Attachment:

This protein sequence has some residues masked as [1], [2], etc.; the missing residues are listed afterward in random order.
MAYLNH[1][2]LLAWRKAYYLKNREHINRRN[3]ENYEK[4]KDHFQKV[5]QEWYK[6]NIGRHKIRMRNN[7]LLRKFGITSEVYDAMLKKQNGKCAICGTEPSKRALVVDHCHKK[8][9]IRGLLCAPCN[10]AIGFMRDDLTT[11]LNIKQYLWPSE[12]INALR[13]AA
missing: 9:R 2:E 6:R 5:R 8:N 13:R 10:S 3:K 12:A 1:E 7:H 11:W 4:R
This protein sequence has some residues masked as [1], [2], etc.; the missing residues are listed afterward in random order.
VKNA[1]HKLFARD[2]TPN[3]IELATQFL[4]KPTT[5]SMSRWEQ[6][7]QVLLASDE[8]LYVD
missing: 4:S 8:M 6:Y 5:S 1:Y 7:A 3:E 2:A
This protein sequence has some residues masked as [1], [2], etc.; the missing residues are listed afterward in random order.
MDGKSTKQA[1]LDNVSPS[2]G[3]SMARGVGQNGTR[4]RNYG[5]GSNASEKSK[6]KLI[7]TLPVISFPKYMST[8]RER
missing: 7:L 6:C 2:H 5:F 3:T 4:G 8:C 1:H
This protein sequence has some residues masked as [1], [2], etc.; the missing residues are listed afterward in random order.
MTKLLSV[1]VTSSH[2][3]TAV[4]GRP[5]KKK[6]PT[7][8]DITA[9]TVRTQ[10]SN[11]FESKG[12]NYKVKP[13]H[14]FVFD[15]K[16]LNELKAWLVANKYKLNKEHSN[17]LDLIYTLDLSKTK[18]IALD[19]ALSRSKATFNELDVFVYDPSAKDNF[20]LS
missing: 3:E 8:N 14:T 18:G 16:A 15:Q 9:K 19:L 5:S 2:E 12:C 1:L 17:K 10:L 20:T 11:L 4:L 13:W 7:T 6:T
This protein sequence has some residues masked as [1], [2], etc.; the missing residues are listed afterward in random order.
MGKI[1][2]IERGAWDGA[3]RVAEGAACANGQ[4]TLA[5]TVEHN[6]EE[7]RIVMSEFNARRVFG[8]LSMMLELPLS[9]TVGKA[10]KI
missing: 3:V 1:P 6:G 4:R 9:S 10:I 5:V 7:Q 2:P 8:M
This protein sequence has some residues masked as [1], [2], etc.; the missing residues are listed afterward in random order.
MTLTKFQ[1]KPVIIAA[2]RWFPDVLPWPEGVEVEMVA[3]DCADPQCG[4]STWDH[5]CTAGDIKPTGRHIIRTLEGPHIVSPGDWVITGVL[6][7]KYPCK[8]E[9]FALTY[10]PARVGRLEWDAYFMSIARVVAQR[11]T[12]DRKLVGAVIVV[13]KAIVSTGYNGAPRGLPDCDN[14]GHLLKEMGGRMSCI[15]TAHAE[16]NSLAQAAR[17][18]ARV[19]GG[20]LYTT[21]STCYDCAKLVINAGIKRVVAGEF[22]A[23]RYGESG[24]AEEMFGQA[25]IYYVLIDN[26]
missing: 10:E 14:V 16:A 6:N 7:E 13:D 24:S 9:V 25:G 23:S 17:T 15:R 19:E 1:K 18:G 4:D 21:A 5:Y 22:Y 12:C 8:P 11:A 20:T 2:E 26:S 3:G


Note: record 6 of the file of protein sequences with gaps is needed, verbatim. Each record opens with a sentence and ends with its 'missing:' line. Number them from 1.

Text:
This protein sequence has some residues masked as [1], [2], etc.; the missing residues are listed afterward in random order.
MTLTKFQ[1]KPVIIAA[2]RWFPDVLPWPEGVEVEMVA[3]DCADPQCG[4]STWDH[5]CTAGDIKPTGRHIIRTLEGPHIVSPGDWVITGVL[6][7]KYPCK[8]E[9]FALTY[10]PARVGRLEWDAYFMSIARVVAQR[11]T[12]DRKLVGAVIVV[13]KAIVSTGYNGAPRGLPDCDN[14]GHLLKEMGGRMSCI[15]TAHAE[16]NSLAQAAR[17][18]ARV[19]GG[20]LYTT[21]STCYDCAKLVINAGIKRVVAGEF[22]A[23]RYGESG[24]AEEMFGQA[25]IYYVLIDN[26]
missing: 10:E 14:V 16:A 6:N 7:E 13:D 24:S 9:V 25:G 23:S 17:T 15:R 19:E 1:K 18:G 4:D 21:A 5:Y 22:Y 12:C 8:P 11:A 20:T 2:E 26:S 3:G